SIX YEARS HAVE PASSED since the tragedy of 3/11 struck Tohoku. I watched the live coverage in disbelief as the tsunami swallowed buildings, cars anything that was in its way. In Fukushima Prefecture alone, 164,865 people were forced to flee as a result of the nuclear accident and the evacuation order from the government. As of November 2016, there are still 84,289 people who have not been able to return home. Japan has not seen such a large relocation of its population since World War II.

The word furusato is roughly translated as “hometown,” but it has a much deeper meaning in Japanese. It is the place where you were born and raised, and the family’s ancestral home. For generations, Fukushima families have lived on this land, cultivating the fields and praying at the local shrines for a good harvest. In an instant, everything changed and whole communities were swept away.

Fukushima is now known throughout the world as a result of the media coverage of the earthquake and meltdown at its Daiichi nuclear plant. The words “tsunami,” “nuclear accident” and “evacuation” evoke images of great loss and communities that have been torn apart. Despite their hardships and uncertainty about the future, people have not forgotten how to smile and even laugh as they rebuild their lives. My motivation for starting this project was to preserve photographic memories of these proud people from Fukushima. And to share the love they have for their furusato. I hope that their traditions and culture will not fade away.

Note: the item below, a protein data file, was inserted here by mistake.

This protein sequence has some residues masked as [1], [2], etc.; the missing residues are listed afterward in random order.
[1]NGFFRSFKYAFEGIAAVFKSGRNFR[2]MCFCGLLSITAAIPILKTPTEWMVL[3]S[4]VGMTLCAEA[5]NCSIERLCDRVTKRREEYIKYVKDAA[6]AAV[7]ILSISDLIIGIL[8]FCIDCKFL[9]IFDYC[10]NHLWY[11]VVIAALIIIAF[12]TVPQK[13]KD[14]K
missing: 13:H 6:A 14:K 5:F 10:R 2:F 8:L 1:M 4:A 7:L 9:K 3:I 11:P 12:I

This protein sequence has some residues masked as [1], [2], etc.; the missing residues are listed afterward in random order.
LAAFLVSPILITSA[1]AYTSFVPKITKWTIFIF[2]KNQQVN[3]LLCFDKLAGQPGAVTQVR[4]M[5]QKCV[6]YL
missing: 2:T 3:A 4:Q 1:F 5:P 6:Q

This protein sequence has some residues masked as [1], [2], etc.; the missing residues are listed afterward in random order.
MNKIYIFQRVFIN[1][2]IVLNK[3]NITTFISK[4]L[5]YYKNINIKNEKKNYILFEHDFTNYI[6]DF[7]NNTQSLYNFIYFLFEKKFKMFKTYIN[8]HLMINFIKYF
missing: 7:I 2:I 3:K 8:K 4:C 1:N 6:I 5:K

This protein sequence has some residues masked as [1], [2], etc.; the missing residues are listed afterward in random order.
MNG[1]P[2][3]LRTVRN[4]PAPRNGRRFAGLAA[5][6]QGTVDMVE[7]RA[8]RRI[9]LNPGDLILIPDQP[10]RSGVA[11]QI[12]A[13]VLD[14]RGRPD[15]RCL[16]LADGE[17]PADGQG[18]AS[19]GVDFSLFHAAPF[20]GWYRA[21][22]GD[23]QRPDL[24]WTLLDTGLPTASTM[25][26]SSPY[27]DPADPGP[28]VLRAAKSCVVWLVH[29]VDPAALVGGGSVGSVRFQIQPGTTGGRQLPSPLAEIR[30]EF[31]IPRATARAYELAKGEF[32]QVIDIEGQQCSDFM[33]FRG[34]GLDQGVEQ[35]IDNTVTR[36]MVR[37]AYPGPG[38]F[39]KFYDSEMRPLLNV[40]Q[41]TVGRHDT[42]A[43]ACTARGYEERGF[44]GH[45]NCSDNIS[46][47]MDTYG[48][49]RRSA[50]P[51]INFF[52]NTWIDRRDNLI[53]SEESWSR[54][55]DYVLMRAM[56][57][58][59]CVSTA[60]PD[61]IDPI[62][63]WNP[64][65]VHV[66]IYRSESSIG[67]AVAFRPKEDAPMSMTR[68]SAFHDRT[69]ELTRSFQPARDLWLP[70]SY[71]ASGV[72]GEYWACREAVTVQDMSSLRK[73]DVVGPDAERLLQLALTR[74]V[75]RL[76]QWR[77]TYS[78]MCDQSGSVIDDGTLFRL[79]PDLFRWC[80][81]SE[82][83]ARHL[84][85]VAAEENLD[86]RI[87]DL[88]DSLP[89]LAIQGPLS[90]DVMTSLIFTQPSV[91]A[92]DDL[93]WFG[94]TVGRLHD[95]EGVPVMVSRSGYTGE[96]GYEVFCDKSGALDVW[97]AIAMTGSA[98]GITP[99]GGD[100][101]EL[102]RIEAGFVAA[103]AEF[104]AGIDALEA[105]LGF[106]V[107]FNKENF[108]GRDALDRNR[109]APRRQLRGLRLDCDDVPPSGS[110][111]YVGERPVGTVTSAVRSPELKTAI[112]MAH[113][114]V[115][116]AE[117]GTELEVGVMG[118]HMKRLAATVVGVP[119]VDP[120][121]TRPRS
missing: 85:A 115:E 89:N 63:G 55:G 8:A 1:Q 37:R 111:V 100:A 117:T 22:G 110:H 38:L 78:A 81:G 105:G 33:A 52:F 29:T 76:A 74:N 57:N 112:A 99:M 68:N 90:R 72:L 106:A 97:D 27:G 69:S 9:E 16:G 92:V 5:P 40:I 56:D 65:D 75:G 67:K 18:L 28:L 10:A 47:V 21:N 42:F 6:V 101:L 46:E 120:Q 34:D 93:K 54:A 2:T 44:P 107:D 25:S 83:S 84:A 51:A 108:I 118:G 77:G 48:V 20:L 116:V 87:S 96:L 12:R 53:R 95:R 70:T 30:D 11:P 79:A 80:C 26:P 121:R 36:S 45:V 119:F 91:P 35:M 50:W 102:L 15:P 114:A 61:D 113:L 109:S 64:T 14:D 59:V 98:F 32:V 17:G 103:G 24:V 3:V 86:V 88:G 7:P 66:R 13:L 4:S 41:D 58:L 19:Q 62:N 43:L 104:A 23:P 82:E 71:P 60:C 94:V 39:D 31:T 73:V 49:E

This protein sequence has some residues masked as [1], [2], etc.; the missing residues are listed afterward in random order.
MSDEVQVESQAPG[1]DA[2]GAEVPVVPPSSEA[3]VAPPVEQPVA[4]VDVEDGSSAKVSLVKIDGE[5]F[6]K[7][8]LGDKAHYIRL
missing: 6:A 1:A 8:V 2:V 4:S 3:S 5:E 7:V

This project was made possible through a grant from the METI (Ministry of Economy, Trade and Industry).

The Hayashi family on our current cover
(photographed in November 2016) and here in 2012

Hitoshi Maruoka began his career as an editorial designer in Tokyo before relocating to Fukushima in 1995. He established “Glamorous Tohoku” in 2016 to help revitalize the community through promoting the beauty and culture of the Fukushima Prefecture.

Bruce Osborn has been based in Tokyo for over three decades. His work has appeared in many publications and advertisements. His “Oyako” (parents and children) series started as a personal project, but has grown into something much larger. He went to Tohoku to photograph displaced families and has been back to continue this work and to teach photography workshops to high school students.